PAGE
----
We keep the interviews going! This time we’re not featuring a startup email marketing company, but a quite well known email service provider: in this case MailChimp. Co-founder Ben Chestnut has taken time out to answer the following questions about the office culture, his daily tasks and more at MailChimp. Enjoy!
Remy: You have a ‘fun’ culture at MailChimp, as the platform, the people working there and the special projects (the coloring book for instance ) all show. Do you feel like you have attracted certain companies as clients that have comparable company cultures?
Ben: Ha! Turns out the fun stuff works as a great filter to scare away stuffy people from our website. In our early days, we experimented with taking all that fun away, and being more serious and businessy. That attracted a lot more customers, but they generally included more “frowny” people that made life miserable for us. We brought back the chimpanzee, and yes, that attracted more of the creative types (customers *and* employees). So it does work well if you want to fend off mean people (customers *and* employees) out there who might hurt your young startup company culture.
But I’d argue it’s the fun/creative customers who raise the creative bar and force *us* to seek a similar company culture as theirs. Our support team’s an interesting example. They’re comprised of the sort of young, hip, creative kids you’d see behind the Genius Bar at an Apple Store, or who might be building iPhone apps on the side. They know design, they know some code, and they can multitask in chat windows and make funny ha-ha jokes with customers (then follow up by sending customers monkey hats and monkey post cards offline).
We seek out those types because our customers won’t accept anything less. If we tried to outsource our customer-facing support to another country, or try to scale it up to a couple hundred support drones, our customers would balk.
Remy: Are there any recent new features or other updates to the MailChimp platform that you are especially proud or fond of?
Ben: I’ve never really allowed much time in my life for pride. That’s not because I’m humble. It’s because every time I get too happy or proud about anything, something extremely bad happens to me immediately after. I think I’m cursed. So I’m not about to point out anything that makes me proud. My laptop will explode in my face or something.
I *will* say that I’m “somewhat pleased” (definitely not proud!) of the fact that after all these years of building so many innovative features, and then making them available through our API, that people are referring to MailChimp as a “platform.” I don’t believe you can just proclaim your product or service as a platform. I think you have to earn that designation.
Remy: Talking about new features / updates: are most of new features inspired in-house by the product management team, or do client and other platform users bring in enough feature requests and tips for the team to just make a selection and work on that? How did the recent ReplyTo app get inspired, for instance? Was that out of your own need/want, or did the user base request such a feature?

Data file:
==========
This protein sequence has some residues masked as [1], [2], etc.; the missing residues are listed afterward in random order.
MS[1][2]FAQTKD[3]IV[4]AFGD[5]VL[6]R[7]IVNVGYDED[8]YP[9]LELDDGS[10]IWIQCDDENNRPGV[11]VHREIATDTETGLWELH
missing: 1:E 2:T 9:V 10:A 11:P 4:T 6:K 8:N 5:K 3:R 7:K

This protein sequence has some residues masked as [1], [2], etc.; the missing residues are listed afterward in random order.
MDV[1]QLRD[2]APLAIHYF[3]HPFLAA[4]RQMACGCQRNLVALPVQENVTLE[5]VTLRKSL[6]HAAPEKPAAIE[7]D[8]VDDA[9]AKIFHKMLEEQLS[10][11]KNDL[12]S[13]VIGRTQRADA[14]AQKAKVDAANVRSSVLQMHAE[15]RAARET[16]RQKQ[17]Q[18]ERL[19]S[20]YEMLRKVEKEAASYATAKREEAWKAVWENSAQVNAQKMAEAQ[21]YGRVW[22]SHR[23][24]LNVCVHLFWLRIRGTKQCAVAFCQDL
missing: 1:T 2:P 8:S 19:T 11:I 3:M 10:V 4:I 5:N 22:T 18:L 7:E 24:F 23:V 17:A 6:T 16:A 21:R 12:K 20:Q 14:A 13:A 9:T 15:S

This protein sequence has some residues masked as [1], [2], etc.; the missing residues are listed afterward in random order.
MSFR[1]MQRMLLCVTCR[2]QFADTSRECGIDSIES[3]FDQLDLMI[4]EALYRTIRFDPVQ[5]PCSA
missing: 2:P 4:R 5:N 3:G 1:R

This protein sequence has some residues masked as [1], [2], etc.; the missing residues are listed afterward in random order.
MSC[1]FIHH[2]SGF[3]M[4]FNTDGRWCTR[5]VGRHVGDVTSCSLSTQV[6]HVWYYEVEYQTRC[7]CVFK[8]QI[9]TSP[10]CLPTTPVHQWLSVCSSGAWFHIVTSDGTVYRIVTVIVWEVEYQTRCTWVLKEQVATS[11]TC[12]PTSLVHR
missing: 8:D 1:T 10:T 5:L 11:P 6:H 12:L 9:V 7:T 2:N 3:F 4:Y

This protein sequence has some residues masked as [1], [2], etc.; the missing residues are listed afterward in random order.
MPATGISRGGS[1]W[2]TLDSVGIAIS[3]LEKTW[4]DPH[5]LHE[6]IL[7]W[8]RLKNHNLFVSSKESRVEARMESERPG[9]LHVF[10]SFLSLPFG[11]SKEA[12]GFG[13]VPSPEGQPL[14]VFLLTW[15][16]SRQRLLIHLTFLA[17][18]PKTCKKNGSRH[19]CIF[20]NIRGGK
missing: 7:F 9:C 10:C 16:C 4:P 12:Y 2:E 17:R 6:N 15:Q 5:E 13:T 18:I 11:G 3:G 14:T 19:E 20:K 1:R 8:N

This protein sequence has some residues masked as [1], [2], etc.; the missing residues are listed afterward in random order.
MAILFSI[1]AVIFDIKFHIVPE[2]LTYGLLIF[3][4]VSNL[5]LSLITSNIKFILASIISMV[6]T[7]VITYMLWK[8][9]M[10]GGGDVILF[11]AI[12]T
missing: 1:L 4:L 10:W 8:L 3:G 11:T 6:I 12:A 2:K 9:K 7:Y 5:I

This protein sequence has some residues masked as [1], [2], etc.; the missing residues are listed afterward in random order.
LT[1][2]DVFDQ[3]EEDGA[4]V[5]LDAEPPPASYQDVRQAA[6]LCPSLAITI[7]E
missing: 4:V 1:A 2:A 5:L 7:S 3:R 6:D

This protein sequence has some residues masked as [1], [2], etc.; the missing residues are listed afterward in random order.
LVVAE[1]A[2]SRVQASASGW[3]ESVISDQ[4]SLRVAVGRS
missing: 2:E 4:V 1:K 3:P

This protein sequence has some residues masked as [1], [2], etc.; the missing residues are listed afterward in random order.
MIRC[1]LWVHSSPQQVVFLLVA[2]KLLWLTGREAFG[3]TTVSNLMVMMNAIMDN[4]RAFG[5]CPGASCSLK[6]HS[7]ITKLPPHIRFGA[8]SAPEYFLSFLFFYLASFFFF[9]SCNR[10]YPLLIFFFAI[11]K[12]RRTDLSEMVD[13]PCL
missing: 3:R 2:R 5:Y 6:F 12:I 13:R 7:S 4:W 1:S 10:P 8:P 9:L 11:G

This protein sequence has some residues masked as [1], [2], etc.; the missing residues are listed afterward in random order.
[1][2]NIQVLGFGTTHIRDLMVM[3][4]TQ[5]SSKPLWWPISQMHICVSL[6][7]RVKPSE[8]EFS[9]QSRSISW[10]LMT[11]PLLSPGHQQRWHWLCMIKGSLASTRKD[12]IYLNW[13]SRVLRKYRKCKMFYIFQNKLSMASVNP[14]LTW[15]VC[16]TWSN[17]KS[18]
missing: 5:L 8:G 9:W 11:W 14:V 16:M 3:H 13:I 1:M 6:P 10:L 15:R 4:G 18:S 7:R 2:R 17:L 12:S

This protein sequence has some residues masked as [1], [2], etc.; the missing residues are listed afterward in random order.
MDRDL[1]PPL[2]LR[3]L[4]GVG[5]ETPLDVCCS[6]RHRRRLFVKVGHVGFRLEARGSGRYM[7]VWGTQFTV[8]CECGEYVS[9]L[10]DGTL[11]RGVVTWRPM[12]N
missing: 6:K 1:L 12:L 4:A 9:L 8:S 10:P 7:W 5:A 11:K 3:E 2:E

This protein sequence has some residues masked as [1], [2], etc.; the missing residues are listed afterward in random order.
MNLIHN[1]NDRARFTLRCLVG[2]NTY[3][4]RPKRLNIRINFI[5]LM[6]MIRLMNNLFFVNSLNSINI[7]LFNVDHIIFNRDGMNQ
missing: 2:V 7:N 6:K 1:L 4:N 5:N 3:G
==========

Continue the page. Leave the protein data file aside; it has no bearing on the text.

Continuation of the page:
Ben: We don’t even have a product management team right now. We take sort of a roundtable approach. We have over 1.6 million users, and they send us tons of feedback every day via email, live chat, Twitter and Facebook. We sort of soak all that feedback in, but we don’t usually take any immediate action on any one request.
Everything we program has to benefit the masses, not just one customer. We’ve lost large customers because we wouldn’t fork our code and build something custom for them, but in my opinion it was always the right philosophical choice (no better way to lose smart, creative programmers than by asking them to fork the code).
Anyway, we try to do what I refer to as “reading between the lines” to figure out what users *truly* need. We supplement that by watching a small circle of customers (representing different segments) and looking at trends in their behavior. Then we propose new feature ideas to each other internally. If enough people seem to have some buy-in, we post our ideas into our ticketing system. Then, we hope someone eventually picks it up and implements it.
ReplyTo is something I’ve wanted for years. Putting it into the MailChimp app has always seemed like a non-trivial project, so we kept putting it off. I’m glad we did, because building it as a separate app that connects via our API is so much cooler, plus it’s there for people who need it, and it’s not bloating the app for people who don’t need it.
Remy: Let’s talk about your typical day at the MailChimp office. What part of work do you dedicate most of your time to: meetings, communicating (email/phone/chat), planning, designing, management etc?
Ben: On a *good* day, all my time is spent walking around and meeting with different teams and finding weird connections between their ideas and their work. Those days are more rare than I’d like. On a *typical* day, 70% of my time is spent in my office writing about stuff, and the rest meeting with teams.
Remy: What are your thoughts on the future of email marketing when it comes to mobile platforms: will it become easier to develop mobile email campaigns due to standardization, or more difficult because of the growth of platform diversity?